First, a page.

"Like the term ?thecodont,? a collective term to describe Triassic basal archosaurs, coelurosaur and carnosaur describe, respectively, small and large theropod dinosaurs."
No they don't, you ignorant man. Please stop brandishing about your pre-90's dinosaur phylogenetic knowledge as if it were relevent.

"As Paul (2002, p. 179) correctly notes, ?Euparkeria [Trias. S. Africa] is a suitable ancestral type for birds ? and ? Euparkeria
is a good ancestral type for all archosaurs.?
Hey, look! Feduccia takes another note from the creationists- quote mining. What does Paul REALLY say?
"Few dispute that Euparkeria is a suitable ancestral type for birds. But it is suitable only in the same sense that an early Cenozoic, primitive, generalized primate is a suitable ancestral type for humans. In addition, there is no evidence of flight-related adaptations. Euparkeria is important to bird origins only in that it represents the earliest Mesozoic and most primitive archosaur stem stock from which the entire dinosaur-bird clade later evolved. For that matter, Euparkeria is a suitable ancestral type for virtually all dinosaurs."
Amazing the difference 70 or so words make. And Feduccia didn't even quote the tiny part he excerpted correctly.

"Czerkas and Yuan (2002) argued that Scansoriopteryx showed that avian status was derived prior to the advent of theropods, and it certainly lacks characteristic theropod synapomorphies, even including the absence of a pre-acetabular shelf, but it has a reversed hallux."
Certainly lacks them. Why, just look at the synapomorphies of Theropoda according to Rauhut (2003)-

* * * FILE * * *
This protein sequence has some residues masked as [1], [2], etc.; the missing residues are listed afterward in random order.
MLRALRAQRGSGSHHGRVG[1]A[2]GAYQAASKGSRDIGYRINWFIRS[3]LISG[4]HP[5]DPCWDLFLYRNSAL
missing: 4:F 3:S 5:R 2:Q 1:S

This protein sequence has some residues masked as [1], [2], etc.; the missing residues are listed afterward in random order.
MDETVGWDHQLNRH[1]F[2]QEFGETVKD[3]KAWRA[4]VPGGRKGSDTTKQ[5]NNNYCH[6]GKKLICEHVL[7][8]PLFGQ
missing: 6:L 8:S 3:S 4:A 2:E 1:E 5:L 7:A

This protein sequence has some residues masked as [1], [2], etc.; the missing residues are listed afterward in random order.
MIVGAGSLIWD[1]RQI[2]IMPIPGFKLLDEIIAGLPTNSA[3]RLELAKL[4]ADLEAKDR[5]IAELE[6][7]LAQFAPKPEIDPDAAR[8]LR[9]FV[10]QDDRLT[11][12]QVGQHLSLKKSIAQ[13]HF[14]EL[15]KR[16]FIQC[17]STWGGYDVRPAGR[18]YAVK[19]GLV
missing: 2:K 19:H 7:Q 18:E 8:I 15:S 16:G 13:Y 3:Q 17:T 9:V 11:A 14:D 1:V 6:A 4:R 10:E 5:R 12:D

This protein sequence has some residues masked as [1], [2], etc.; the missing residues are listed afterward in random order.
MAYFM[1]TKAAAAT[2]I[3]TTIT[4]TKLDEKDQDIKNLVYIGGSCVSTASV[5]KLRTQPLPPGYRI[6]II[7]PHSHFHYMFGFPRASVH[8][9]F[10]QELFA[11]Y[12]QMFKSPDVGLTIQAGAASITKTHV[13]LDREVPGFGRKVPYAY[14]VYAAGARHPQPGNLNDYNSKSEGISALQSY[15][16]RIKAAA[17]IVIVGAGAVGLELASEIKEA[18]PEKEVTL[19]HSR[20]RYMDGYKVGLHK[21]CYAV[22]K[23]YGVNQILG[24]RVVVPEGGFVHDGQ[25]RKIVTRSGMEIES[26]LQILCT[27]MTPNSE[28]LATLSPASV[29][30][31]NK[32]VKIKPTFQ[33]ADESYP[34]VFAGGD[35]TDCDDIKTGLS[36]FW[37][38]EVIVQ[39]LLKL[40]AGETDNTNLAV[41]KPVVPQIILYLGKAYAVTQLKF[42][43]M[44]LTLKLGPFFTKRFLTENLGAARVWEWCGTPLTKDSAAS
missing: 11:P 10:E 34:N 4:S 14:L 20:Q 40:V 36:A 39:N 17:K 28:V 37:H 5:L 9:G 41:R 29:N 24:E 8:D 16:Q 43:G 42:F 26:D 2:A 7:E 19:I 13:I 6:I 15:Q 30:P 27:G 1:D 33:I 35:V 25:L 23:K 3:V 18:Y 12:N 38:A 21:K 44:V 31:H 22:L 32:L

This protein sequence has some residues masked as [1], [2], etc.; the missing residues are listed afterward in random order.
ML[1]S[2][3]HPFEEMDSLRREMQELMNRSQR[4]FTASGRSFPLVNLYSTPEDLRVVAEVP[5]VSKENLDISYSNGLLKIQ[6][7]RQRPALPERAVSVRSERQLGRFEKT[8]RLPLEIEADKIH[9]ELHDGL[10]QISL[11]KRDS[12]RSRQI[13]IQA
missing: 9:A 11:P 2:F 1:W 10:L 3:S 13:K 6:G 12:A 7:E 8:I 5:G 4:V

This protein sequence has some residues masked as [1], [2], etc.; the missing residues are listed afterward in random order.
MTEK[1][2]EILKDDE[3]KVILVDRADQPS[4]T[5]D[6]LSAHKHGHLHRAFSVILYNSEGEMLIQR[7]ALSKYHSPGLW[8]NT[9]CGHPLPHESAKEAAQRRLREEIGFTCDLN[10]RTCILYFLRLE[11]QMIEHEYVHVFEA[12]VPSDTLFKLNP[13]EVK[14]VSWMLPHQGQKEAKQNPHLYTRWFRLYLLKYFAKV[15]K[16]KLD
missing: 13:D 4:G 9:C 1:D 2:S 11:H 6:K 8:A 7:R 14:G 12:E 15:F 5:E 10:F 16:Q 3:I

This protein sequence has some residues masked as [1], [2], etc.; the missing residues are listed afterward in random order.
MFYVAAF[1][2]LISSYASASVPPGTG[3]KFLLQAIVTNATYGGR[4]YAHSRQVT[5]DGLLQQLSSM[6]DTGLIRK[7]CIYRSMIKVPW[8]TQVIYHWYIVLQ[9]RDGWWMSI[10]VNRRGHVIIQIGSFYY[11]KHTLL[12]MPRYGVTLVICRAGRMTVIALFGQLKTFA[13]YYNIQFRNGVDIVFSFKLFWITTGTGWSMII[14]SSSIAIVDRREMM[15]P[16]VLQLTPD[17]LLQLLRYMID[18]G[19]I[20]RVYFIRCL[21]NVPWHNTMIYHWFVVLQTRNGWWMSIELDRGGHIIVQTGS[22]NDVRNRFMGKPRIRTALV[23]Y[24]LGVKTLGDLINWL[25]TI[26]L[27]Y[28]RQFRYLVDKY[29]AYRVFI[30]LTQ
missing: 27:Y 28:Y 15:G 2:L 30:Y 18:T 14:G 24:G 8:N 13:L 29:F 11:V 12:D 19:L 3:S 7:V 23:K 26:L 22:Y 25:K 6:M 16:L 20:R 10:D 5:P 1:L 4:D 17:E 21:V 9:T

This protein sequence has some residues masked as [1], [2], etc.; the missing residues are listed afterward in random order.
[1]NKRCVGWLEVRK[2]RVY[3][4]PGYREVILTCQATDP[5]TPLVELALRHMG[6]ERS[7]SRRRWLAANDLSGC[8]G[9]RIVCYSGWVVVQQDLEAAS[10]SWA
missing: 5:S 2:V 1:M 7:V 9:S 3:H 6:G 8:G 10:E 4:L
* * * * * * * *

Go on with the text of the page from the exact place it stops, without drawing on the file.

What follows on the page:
1. Fifth digit of the manus absent, and fourth digit reduced to the metacarpal and only one phalanx.
2. Presence of deep extensor pits on the dorsal surface of the distal end of the metacarpals.
3. Penultimate phalanx of the second digit of the manus longer than first phalanx.
Why, Scansoriopteryx merely has three of those three characters.
But of course, Rauhut includes Eoraptor and herrerasaurids as theropods. What about his synapomorphies for neotheropods?
1. More than three sacral vertebrae.
2. Presence of an enlarged distal carpal that overlaps the proximal ends of metacarpals I and II.
3. Shaft of Mc III considerably more slender than shaft of Mc II.
4. Third finger of the hand shorter than second finger.
5. Dolichoiliacic ilium.
6. Presence of a notch between the obturator process of the ischium and the ischial shaft distally.
7. Metatarsal I reduced, attached to Mt II and does not reach the ankle joint proximally.
Scansoriopteryx does lack characters 3, 4 and 6, but all coelurosaurs lack 6.
I suppose those seven theropod synapomorphies it has don't exist.

"Microraptors lack many of the typical theropod synapomorphies, including the pre-acetabular shelf characteristic of obligate bipeds, and have numerous avian features, including the diagnostic pubic spoon, partially reversed hallux, etc."
It's deja vu. And no, there's no evidence for reversed halluces in microraptorians.

Finally, the conclusion is a critique of cladistics.

I have mixed reactions regarding this paper. Feduccia's sections were painful in their inaccuracy and constant use of extremely outdated ideas. In addition, many of his refutations seemed to not incorporate his placement of maniraptorans as birds. He argues too hard for things that don't change dinosaurian birds, like neoflightless maniraptorans. And the reasons maniraptorans couldn't be theropods are never addressed. Also not addressed are several relevent critiques to points he's used for years now. Most angering is his utter twisting of Paul's words in the Euparkeria quote, to completely reverse the intent of Paul's statement. _Especially_ after he states in press releases that BADists are helping the creationist cause.
On the other hand, I thought Lingham-Soliar's collagen work was pretty decent. He could be on to something for a few specimens, and the Psittacosaurus is very important. I also enjoyed how both the basal coelurosaur feather issue and the homeotic frameshift issue had only tentative conclusions. I agree both need more work. These latter points made this the best BAND paper I've read.

Mickey Mortimer